Reading Alex E. Chávez's Sounds of Crossing: Music, Migration, and the Aural Poetics of Huapango Arribeño (Duke University Press, 2017), a Pedagogical Lesson
Published Web Locationhttps://doi.org/10.5070/T33143605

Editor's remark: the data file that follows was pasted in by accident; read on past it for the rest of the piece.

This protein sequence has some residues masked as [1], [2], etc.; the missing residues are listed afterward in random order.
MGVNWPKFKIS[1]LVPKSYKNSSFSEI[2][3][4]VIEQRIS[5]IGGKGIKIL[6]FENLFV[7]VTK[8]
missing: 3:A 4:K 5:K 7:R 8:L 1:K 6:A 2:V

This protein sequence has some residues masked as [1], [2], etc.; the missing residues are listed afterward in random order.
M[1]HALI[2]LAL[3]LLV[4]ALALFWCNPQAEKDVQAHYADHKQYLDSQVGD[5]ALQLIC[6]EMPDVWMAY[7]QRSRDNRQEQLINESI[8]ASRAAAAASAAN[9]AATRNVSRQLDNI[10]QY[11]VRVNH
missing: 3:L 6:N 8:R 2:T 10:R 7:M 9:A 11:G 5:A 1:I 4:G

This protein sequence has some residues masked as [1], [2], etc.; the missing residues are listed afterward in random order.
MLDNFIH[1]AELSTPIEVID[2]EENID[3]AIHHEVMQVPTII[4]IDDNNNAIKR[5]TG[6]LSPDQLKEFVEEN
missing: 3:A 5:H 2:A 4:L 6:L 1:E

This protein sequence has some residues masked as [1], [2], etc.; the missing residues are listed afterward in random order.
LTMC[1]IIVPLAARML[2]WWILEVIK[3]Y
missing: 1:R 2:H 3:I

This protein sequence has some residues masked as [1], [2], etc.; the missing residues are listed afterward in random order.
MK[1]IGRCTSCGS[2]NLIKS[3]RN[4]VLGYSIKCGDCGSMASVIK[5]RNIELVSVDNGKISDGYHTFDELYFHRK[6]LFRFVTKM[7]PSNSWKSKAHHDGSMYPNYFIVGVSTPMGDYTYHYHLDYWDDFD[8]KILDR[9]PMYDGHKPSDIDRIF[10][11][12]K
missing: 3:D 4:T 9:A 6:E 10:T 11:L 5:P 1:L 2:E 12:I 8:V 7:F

In this article we argue for a slow, methodical, and collaborative approach to difficult texts. This article is the story of how, thanks to the efforts of the students and professor, a book that rewards diligent effort, and some creative pedagogical strategies borne of desperation, the experience of reading Alex E. Chávez’s Sounds of Crossing became a highlight of our college experience. In this article we explore the differing perspectives of students and faculty, including the reasons students came to view this as a meaningful experience. Some of our significant findings include the following: 1) the reading of the book was meaningful even though it was difficult; 2) the meaningfulness of the reading was not diminished by how difficult the theoretical and musical material remained, even with close exegesis; 3) the difficulty was eased by specific pedagogical methods, mainly based on collaborative learning, that were found by the students to be effective for increasing comprehension and navigation of the text; and 4) the connection between the book and the students’ lived experience enhanced the appeal of the text, their willingness to continue with it in spite of difficulty, their tolerance for confusion, and their overall satisfaction with the experience of reading it.